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    Stonehill College
   
 
  Nov 23, 2017
 
 
    
2015-2016 HillBook (Class of 2019) [ARCHIVED HILL BOOK]

Computer Science


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Faculty:

Department Chairperson:
Ralph J. Bravaco
Office: Stanger hall 304
Phone: 508-565-1077
rbavaco@stonehill.edu

Professors:
R. Bravaco
R. Dugan (Sabbatical, Fall 2015)
S. Simonson

The Department of Computer Science offers a B.S. degree as well as a minor in computer science. A cooperative 3-2 program with The University of Notre Dame, in computer science and computer engineering, is also available.

Departmental Mission

At Stonehill College, computer science courses fall roughly into three overlapping categories: computer theory, computer architecture, and computer software.

Courses in computer theory provide the foundation for tomorrow’s technology. Under the rubric of theory, students study topics such as computability, finite state machines, and graph theory as well as the design and analysis of algorithms.

The architecture sequence consists of several courses which explore the computer “under the hood.” Architecture courses allow students to understand computer hardware from both the engineer’s and the programmer’s point of view.

The software component of the curriculum begins with elementary (object oriented) computer programming and progresses to more advanced topics such as database management systems, artificial intelligence, and operating systems. In the final capstone course, student teams develop large software systems using the principles of software engineering.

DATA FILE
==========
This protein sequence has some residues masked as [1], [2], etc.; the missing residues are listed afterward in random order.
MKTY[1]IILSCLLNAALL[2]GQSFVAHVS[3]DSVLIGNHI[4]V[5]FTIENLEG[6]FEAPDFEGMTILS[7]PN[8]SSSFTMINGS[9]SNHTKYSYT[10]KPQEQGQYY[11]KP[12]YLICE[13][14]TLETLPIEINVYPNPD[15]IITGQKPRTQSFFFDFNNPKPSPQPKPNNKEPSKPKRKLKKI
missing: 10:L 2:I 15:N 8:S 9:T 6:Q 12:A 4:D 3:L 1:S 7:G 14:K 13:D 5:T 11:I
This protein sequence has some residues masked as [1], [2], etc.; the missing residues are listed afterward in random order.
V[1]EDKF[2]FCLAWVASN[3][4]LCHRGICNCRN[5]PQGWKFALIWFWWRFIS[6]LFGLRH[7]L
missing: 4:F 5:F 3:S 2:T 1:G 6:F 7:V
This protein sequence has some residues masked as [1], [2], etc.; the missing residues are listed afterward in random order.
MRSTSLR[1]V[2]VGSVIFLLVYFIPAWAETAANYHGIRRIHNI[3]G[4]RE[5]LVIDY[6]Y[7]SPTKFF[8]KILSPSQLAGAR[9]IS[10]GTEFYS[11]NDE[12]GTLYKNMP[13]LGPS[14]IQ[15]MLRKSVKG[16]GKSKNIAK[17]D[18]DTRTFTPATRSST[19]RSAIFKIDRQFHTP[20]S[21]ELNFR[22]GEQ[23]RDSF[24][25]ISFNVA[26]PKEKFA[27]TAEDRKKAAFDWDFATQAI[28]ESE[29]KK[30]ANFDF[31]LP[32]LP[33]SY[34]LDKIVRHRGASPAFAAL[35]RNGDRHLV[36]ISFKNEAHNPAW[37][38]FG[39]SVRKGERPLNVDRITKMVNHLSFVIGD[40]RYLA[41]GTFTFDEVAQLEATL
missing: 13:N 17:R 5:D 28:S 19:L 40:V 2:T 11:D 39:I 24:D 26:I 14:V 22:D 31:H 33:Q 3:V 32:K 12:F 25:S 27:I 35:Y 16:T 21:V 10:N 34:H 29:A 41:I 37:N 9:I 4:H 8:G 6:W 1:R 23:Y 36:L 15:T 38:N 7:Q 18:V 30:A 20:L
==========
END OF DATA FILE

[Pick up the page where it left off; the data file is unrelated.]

Through problem solving and lab work, computer science majors develop an understanding of each of these subject areas as well as the strong relationships among them.

This balanced mix of theory and application provides graduates with the requisite background for both entry into the computer profession and further graduate study in computer science.

Learning Outcomes

Majors in Computer Science will:

  1. Understand the fundamental mathematical principles that underlie the discipline.
  2. Understand the principles of hardware and software design.
  3. Build high quality applications through effective teamwork and effective communication.
  4. Succeed in computer related professional positions and/or be competitive in graduate school.

Internship Program

Many computer science majors choose to undertake an internship with a local company during the junior or senior year. As an intern, a student works in the computer industry under professional supervision. Students not only gain “real world” experience but also receive academic credit. Recent interns have worked for such companies as General Dynamics, InterSyctems, Staples, Shields MRI, abacus Software Systems, Fidelity Investments, and Digital Results Group.

Programs

    MajorMinorEngineering Dual Degree

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